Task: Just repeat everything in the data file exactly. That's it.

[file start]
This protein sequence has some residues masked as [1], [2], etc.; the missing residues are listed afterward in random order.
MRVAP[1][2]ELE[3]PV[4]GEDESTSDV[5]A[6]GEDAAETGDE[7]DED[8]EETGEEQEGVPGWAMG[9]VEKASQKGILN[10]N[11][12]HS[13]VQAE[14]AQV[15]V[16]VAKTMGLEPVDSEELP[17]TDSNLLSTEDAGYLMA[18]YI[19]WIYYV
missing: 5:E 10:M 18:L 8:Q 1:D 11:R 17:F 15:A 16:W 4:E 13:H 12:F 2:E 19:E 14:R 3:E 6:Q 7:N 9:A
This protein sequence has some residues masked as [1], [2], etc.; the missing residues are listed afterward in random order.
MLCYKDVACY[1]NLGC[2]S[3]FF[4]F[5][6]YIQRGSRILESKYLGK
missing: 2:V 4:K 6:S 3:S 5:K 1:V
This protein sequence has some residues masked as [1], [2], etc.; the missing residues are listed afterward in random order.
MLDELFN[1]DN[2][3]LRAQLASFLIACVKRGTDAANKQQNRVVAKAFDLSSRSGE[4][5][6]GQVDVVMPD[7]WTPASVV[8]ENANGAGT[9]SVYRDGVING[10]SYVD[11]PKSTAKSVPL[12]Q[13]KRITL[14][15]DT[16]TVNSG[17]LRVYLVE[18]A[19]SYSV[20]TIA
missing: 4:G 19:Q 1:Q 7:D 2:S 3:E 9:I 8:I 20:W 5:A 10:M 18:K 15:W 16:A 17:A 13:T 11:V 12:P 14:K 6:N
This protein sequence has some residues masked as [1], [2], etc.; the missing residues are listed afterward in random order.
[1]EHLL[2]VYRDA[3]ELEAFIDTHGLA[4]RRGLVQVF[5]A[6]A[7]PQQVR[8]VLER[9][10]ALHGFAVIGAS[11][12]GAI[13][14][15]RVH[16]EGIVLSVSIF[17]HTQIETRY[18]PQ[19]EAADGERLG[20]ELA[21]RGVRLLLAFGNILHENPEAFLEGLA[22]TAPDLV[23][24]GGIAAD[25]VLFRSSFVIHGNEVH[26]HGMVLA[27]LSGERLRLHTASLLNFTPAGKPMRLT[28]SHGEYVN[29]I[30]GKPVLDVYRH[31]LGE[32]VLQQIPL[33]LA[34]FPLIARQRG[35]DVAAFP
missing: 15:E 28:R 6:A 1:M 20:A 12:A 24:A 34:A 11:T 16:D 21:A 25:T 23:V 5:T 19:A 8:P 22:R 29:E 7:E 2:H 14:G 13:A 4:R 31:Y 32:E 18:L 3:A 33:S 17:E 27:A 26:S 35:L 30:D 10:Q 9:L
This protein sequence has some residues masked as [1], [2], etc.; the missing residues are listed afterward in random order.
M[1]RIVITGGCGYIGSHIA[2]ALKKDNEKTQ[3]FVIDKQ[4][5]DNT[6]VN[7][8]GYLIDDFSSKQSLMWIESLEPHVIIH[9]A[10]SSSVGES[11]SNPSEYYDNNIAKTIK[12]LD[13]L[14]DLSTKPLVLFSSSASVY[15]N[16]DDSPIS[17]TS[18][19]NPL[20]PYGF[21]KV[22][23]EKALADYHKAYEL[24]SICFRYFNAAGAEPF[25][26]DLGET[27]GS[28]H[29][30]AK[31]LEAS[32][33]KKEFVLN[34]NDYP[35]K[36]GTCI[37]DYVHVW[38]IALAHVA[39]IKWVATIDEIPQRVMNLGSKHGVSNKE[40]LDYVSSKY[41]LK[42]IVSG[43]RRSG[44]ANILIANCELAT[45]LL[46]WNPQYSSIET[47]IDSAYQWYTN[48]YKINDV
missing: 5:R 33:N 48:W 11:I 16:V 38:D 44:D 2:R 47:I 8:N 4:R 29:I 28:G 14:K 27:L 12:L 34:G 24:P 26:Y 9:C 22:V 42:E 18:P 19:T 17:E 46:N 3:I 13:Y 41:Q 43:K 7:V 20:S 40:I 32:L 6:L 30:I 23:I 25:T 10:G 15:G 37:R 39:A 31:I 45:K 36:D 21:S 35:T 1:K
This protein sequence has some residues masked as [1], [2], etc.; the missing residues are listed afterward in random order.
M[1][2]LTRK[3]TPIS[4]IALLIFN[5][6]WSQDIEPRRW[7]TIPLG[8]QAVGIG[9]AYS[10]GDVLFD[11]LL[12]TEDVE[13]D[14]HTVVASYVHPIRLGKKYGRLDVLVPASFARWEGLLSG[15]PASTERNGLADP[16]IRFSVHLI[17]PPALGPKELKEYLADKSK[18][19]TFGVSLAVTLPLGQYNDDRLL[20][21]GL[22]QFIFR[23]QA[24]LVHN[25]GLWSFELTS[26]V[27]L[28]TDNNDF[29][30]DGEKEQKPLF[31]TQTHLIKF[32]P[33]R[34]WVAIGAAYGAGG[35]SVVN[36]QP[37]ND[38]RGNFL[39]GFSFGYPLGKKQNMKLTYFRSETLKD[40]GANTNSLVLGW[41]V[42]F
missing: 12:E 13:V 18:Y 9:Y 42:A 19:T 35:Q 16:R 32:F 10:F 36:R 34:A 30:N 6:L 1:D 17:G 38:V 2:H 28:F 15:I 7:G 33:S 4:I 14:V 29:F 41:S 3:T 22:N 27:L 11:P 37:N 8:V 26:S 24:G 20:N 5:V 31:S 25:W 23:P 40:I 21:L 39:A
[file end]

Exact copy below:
This protein sequence has some residues masked as [1], [2], etc.; the missing residues are listed afterward in random order.
MRVAP[1][2]ELE[3]PV[4]GEDESTSDV[5]A[6]GEDAAETGDE[7]DED[8]EETGEEQEGVPGWAMG[9]VEKASQKGILN[10]N[11][12]HS[13]VQAE[14]AQV[15]V[16]VAKTMGLEPVDSEELP[17]TDSNLLSTEDAGYLMA[18]YI[19]WIYYV
missing: 5:E 10:M 18:L 8:Q 1:D 11:R 17:F 15:A 16:W 4:E 13:H 12:F 2:E 19:E 14:R 3:E 6:Q 7:N 9:A
This protein sequence has some residues masked as [1], [2], etc.; the missing residues are listed afterward in random order.
MLCYKDVACY[1]NLGC[2]S[3]FF[4]F[5][6]YIQRGSRILESKYLGK
missing: 2:V 4:K 6:S 3:S 5:K 1:V
This protein sequence has some residues masked as [1], [2], etc.; the missing residues are listed afterward in random order.
MLDELFN[1]DN[2][3]LRAQLASFLIACVKRGTDAANKQQNRVVAKAFDLSSRSGE[4][5][6]GQVDVVMPD[7]WTPASVV[8]ENANGAGT[9]SVYRDGVING[10]SYVD[11]PKSTAKSVPL[12]Q[13]KRITL[14][15]DT[16]TVNSG[17]LRVYLVE[18]A[19]SYSV[20]TIA
missing: 4:G 19:Q 1:Q 7:D 2:S 3:E 9:I 8:I 20:W 5:A 10:M 18:K 15:W 16:A 17:A 13:T 11:V 12:P 14:K 6:N
This protein sequence has some residues masked as [1], [2], etc.; the missing residues are listed afterward in random order.
[1]EHLL[2]VYRDA[3]ELEAFIDTHGLA[4]RRGLVQVF[5]A[6]A[7]PQQVR[8]VLER[9][10]ALHGFAVIGAS[11][12]GAI[13][14][15]RVH[16]EGIVLSVSIF[17]HTQIETRY[18]PQ[19]EAADGERLG[20]ELA[21]RGVRLLLAFGNILHENPEAFLEGLA[22]TAPDLV[23][24]GGIAAD[25]VLFRSSFVIHGNEVH[26]HGMVLA[27]LSGERLRLHTASLLNFTPAGKPMRLT[28]SHGEYVN[29]I[30]GKPVLDVYRH[31]LGE[32]VLQQIPL[33]LA[34]FPLIARQRG[35]DVAAFP
missing: 15:E 28:R 6:A 1:M 20:A 12:A 24:A 34:A 11:T 16:D 21:A 25:T 23:V 5:T 19:A 8:P 22:R 29:E 7:E 2:H 14:G 13:A 4:R 31:Y 32:E 18:L 3:A 33:S 17:E 27:A 26:S 35:L 30:D 10:Q 9:L
This protein sequence has some residues masked as [1], [2], etc.; the missing residues are listed afterward in random order.
M[1]RIVITGGCGYIGSHIA[2]ALKKDNEKTQ[3]FVIDKQ[4][5]DNT[6]VN[7][8]GYLIDDFSSKQSLMWIESLEPHVIIH[9]A[10]SSSVGES[11]SNPSEYYDNNIAKTIK[12]LD[13]L[14]DLSTKPLVLFSSSASVY[15]N[16]DDSPIS[17]TS[18][19]NPL[20]PYGF[21]KV[22][23]EKALADYHKAYEL[24]SICFRYFNAAGAEPF[25][26]DLGET[27]GS[28]H[29][30]AK[31]LEAS[32][33]KKEFVLN[34]NDYP[35]K[36]GTCI[37]DYVHVW[38]IALAHVA[39]IKWVATIDEIPQRVMNLGSKHGVSNKE[40]LDYVSSKY[41]LK[42]IVSG[43]RRSG[44]ANILIANCELAT[45]LL[46]WNPQYSSIET[47]IDSAYQWYTN[48]YKINDV
missing: 5:R 33:N 48:W 11:I 16:V 38:D 44:D 2:R 47:I 8:N 4:R 29:I 28:G 14:K 27:L 12:L 34:G 24:P 26:Y 9:C 22:V 42:E 18:P 19:T 17:E 46:N 3:I 13:Y 41:Q 43:K 7:V 20:S 40:I 32:L 6:L 30:I 23:I 25:T 10:G 15:G 37:R 39:A 31:I 45:K 36:D 21:S 35:T 1:K
This protein sequence has some residues masked as [1], [2], etc.; the missing residues are listed afterward in random order.
M[1][2]LTRK[3]TPIS[4]IALLIFN[5][6]WSQDIEPRRW[7]TIPLG[8]QAVGIG[9]AYS[10]GDVLFD[11]LL[12]TEDVE[13]D[14]HTVVASYVHPIRLGKKYGRLDVLVPASFARWEGLLSG[15]PASTERNGLADP[16]IRFSVHLI[17]PPALGPKELKEYLADKSK[18][19]TFGVSLAVTLPLGQYNDDRLL[20][21]GL[22]QFIFR[23]QA[24]LVHN[25]GLWSFELTS[26]V[27]L[28]TDNNDF[29][30]DGEKEQKPLF[31]TQTHLIKF[32]P[33]R[34]WVAIGAAYGAGG[35]SVVN[36]QP[37]ND[38]RGNFL[39]GFSFGYPLGKKQNMKLTYFRSETLKD[40]GANTNSLVLGW[41]V[42]F
missing: 12:E 13:V 18:Y 9:Y 42:A 19:T 35:Q 16:R 32:F 10:F 36:R 34:A 30:N 6:L 1:D 17:G 38:V 2:H 28:F 15:I 7:G 33:S 4:I 14:V 29:F 41:S 3:T 22:N 27:L 11:P 37:N 8:V 26:S 24:G 20:N 5:V 31:S 25:W 23:P 40:I 21:L 39:A